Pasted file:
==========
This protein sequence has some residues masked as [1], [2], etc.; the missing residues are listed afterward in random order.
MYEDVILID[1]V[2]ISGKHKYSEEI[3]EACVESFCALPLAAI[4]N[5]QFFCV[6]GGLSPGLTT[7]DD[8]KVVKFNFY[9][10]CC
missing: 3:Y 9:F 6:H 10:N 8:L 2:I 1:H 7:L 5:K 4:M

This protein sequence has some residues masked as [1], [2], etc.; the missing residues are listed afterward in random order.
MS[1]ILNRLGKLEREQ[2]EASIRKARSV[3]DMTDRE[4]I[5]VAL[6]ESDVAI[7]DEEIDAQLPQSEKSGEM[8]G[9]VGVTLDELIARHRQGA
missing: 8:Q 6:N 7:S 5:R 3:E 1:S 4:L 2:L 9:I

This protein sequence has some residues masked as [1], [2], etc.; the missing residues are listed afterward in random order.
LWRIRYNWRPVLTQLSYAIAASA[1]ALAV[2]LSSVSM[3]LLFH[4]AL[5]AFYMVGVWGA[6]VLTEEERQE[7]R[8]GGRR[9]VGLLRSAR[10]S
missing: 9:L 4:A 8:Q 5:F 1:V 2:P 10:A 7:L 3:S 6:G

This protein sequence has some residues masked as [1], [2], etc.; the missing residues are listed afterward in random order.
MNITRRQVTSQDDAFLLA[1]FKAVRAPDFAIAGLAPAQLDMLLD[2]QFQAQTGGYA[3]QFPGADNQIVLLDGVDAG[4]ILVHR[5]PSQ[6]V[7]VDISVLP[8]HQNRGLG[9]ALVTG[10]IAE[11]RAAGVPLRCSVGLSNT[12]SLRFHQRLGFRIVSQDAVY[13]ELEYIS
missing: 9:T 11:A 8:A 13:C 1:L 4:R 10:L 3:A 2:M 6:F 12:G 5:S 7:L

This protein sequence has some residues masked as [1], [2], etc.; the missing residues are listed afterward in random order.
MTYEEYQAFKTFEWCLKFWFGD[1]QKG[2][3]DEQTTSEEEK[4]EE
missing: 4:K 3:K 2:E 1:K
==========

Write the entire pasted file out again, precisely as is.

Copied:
This protein sequence has some residues masked as [1], [2], etc.; the missing residues are listed afterward in random order.
MYEDVILID[1]V[2]ISGKHKYSEEI[3]EACVESFCALPLAAI[4]N[5]QFFCV[6]GGLSPGLTT[7]DD[8]KVVKFNFY[9][10]CC
missing: 3:Y 9:F 6:H 10:N 8:L 2:I 1:H 7:L 5:K 4:M

This protein sequence has some residues masked as [1], [2], etc.; the missing residues are listed afterward in random order.
MS[1]ILNRLGKLEREQ[2]EASIRKARSV[3]DMTDRE[4]I[5]VAL[6]ESDVAI[7]DEEIDAQLPQSEKSGEM[8]G[9]VGVTLDELIARHRQGA
missing: 8:Q 6:N 7:S 5:R 3:E 1:S 4:L 2:L 9:I

This protein sequence has some residues masked as [1], [2], etc.; the missing residues are listed afterward in random order.
LWRIRYNWRPVLTQLSYAIAASA[1]ALAV[2]LSSVSM[3]LLFH[4]AL[5]AFYMVGVWGA[6]VLTEEERQE[7]R[8]GGRR[9]VGLLRSAR[10]S
missing: 9:L 4:A 8:Q 5:F 1:V 2:P 10:A 7:L 3:S 6:G

This protein sequence has some residues masked as [1], [2], etc.; the missing residues are listed afterward in random order.
MNITRRQVTSQDDAFLLA[1]FKAVRAPDFAIAGLAPAQLDMLLD[2]QFQAQTGGYA[3]QFPGADNQIVLLDGVDAG[4]ILVHR[5]PSQ[6]V[7]VDISVLP[8]HQNRGLG[9]ALVTG[10]IAE[11]RAAGVPLRCSVGLSNT[12]SLRFHQRLGFRIVSQDAVY[13]ELEYIS
missing: 9:T 11:A 8:A 13:C 1:L 4:R 10:L 3:A 2:M 6:F 12:G 5:S 7:L

This protein sequence has some residues masked as [1], [2], etc.; the missing residues are listed afterward in random order.
MTYEEYQAFKTFEWCLKFWFGD[1]QKG[2][3]DEQTTSEEEK[4]EE
missing: 4:K 3:K 2:E 1:K